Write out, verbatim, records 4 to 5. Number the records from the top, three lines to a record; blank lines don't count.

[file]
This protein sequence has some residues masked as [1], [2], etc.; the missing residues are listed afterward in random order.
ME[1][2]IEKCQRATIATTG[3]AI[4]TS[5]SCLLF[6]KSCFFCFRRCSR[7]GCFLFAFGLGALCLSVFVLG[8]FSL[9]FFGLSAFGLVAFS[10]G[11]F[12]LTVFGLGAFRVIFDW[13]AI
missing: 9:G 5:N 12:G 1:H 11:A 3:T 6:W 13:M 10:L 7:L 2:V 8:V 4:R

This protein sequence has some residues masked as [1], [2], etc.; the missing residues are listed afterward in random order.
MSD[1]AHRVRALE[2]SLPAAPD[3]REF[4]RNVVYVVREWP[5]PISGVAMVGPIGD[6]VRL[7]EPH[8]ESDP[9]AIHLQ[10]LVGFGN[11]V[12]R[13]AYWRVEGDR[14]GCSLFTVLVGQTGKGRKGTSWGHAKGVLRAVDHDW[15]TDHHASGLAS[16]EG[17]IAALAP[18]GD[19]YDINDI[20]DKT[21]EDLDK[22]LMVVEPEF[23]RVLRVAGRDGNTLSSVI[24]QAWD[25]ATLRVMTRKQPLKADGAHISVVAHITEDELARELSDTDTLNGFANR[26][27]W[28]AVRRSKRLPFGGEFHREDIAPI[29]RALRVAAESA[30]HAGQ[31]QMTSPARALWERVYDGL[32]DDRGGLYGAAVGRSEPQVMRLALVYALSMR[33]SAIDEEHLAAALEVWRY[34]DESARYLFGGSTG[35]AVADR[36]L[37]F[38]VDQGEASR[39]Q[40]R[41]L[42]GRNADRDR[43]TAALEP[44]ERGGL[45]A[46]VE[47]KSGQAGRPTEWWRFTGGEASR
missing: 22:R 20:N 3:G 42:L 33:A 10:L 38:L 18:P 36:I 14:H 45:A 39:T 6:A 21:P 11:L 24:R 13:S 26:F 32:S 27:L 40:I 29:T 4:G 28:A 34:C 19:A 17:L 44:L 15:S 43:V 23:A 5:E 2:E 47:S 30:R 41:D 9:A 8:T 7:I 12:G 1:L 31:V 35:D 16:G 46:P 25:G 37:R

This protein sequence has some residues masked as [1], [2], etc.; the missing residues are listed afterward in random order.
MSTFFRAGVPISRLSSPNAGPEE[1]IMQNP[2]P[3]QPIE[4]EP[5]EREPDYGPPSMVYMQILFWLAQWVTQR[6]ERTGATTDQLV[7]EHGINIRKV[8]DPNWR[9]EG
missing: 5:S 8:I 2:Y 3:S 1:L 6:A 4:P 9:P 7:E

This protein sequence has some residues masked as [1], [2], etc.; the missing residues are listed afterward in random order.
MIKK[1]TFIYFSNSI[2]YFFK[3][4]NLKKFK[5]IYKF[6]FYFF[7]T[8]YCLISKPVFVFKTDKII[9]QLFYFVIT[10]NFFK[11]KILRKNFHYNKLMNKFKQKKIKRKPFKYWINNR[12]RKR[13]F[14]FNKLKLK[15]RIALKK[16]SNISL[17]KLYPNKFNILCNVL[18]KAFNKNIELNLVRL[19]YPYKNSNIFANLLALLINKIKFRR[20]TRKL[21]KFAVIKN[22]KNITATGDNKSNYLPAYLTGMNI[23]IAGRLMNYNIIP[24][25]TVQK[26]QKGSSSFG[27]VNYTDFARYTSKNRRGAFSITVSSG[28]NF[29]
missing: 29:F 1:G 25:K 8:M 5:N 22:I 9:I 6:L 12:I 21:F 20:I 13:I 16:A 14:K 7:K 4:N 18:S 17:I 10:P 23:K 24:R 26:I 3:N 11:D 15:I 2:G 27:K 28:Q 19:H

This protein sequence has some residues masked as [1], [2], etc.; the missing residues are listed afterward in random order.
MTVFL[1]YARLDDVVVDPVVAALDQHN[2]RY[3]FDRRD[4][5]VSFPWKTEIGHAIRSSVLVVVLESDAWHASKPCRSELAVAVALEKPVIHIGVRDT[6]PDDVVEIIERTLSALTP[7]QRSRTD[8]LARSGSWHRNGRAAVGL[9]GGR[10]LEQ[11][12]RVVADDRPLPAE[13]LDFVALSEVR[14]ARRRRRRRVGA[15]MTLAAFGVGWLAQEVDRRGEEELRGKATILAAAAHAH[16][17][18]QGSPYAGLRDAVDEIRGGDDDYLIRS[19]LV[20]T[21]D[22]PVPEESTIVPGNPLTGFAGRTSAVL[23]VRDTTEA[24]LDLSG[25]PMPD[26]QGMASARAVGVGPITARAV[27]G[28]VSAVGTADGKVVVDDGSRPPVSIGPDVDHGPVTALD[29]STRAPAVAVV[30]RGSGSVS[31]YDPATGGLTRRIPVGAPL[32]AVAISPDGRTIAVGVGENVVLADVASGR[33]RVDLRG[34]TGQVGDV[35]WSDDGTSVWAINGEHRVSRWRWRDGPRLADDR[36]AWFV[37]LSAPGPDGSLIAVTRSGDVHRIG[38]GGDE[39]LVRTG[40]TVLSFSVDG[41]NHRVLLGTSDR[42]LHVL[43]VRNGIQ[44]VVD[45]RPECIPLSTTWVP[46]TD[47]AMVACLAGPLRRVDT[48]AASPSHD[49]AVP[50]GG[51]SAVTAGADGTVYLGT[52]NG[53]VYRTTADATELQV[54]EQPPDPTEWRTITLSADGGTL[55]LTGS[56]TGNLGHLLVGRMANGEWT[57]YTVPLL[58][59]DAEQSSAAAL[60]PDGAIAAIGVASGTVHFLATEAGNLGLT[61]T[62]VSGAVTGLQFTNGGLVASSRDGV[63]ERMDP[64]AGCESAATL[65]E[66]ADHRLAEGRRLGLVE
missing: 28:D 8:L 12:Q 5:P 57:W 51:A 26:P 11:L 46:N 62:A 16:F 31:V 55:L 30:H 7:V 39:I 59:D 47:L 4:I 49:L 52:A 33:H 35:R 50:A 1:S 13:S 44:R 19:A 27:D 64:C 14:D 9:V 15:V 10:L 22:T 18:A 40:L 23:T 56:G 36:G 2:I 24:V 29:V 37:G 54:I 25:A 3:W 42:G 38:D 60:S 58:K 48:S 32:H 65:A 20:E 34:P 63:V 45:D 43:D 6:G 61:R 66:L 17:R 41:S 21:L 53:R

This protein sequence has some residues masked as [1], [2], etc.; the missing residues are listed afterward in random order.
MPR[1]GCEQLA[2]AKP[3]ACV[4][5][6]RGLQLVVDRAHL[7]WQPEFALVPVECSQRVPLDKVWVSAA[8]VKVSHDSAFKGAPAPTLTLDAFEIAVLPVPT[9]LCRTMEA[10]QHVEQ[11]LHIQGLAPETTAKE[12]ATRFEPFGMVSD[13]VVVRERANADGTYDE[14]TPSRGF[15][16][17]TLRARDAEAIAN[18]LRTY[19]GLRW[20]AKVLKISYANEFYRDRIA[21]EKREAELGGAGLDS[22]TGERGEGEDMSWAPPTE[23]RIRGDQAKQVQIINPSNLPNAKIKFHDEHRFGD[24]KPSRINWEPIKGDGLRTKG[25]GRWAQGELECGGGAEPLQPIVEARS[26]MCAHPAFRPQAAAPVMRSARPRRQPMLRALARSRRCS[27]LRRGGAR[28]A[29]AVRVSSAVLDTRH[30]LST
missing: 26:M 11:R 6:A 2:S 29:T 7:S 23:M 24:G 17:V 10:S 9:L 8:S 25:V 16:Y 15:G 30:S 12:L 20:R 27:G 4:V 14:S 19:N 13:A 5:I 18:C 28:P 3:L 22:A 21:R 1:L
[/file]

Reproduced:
This protein sequence has some residues masked as [1], [2], etc.; the missing residues are listed afterward in random order.
MIKK[1]TFIYFSNSI[2]YFFK[3][4]NLKKFK[5]IYKF[6]FYFF[7]T[8]YCLISKPVFVFKTDKII[9]QLFYFVIT[10]NFFK[11]KILRKNFHYNKLMNKFKQKKIKRKPFKYWINNR[12]RKR[13]F[14]FNKLKLK[15]RIALKK[16]SNISL[17]KLYPNKFNILCNVL[18]KAFNKNIELNLVRL[19]YPYKNSNIFANLLALLINKIKFRR[20]TRKL[21]KFAVIKN[22]KNITATGDNKSNYLPAYLTGMNI[23]IAGRLMNYNIIP[24][25]TVQK[26]QKGSSSFG[27]VNYTDFARYTSKNRRGAFSITVSSG[28]NF[29]
missing: 29:F 1:G 25:K 8:M 5:N 22:I 9:I 6:L 12:I 21:F 20:I 13:I 16:A 14:K 7:K 4:N 18:S 17:I 10:P 23:K 24:R 26:I 3:N 11:D 15:I 2:G 27:K 28:Q 19:H

This protein sequence has some residues masked as [1], [2], etc.; the missing residues are listed afterward in random order.
MTVFL[1]YARLDDVVVDPVVAALDQHN[2]RY[3]FDRRD[4][5]VSFPWKTEIGHAIRSSVLVVVLESDAWHASKPCRSELAVAVALEKPVIHIGVRDT[6]PDDVVEIIERTLSALTP[7]QRSRTD[8]LARSGSWHRNGRAAVGL[9]GGR[10]LEQ[11][12]RVVADDRPLPAE[13]LDFVALSEVR[14]ARRRRRRRVGA[15]MTLAAFGVGWLAQEVDRRGEEELRGKATILAAAAHAH[16][17][18]QGSPYAGLRDAVDEIRGGDDDYLIRS[19]LV[20]T[21]D[22]PVPEESTIVPGNPLTGFAGRTSAVL[23]VRDTTEA[24]LDLSG[25]PMPD[26]QGMASARAVGVGPITARAV[27]G[28]VSAVGTADGKVVVDDGSRPPVSIGPDVDHGPVTALD[29]STRAPAVAVV[30]RGSGSVS[31]YDPATGGLTRRIPVGAPL[32]AVAISPDGRTIAVGVGENVVLADVASGR[33]RVDLRG[34]TGQVGDV[35]WSDDGTSVWAINGEHRVSRWRWRDGPRLADDR[36]AWFV[37]LSAPGPDGSLIAVTRSGDVHRIG[38]GGDE[39]LVRTG[40]TVLSFSVDG[41]NHRVLLGTSDR[42]LHVL[43]VRNGIQ[44]VVD[45]RPECIPLSTTWVP[46]TD[47]AMVACLAGPLRRVDT[48]AASPSHD[49]AVP[50]GG[51]SAVTAGADGTVYLGT[52]NG[53]VYRTTADATELQV[54]EQPPDPTEWRTITLSADGGTL[55]LTGS[56]TGNLGHLLVGRMANGEWT[57]YTVPLL[58][59]DAEQSSAAAL[60]PDGAIAAIGVASGTVHFLATEAGNLGLT[61]T[62]VSGAVTGLQFTNGGLVASSRDGV[63]ERMDP[64]AGCESAATL[65]E[66]ADHRLAEGRRLGLVE
missing: 28:D 8:L 12:Q 5:P 57:W 51:A 26:P 11:L 46:N 62:A 16:F 31:V 55:L 30:H 7:V 39:I 59:D 47:L 4:I 49:L 52:A 33:H 35:R 50:A 1:S 13:S 44:R 19:A 27:D 64:C 14:D 9:V 15:V 10:L 22:T 18:A 40:L 23:T 56:G 36:G 2:I 24:V 29:V 37:G 54:I 25:A 3:W 42:G 38:D 60:S 58:K 48:S 32:H 65:A 20:E 34:P 63:V 45:D 43:D 6:G 61:R 66:L 17:R 41:S 21:L 53:R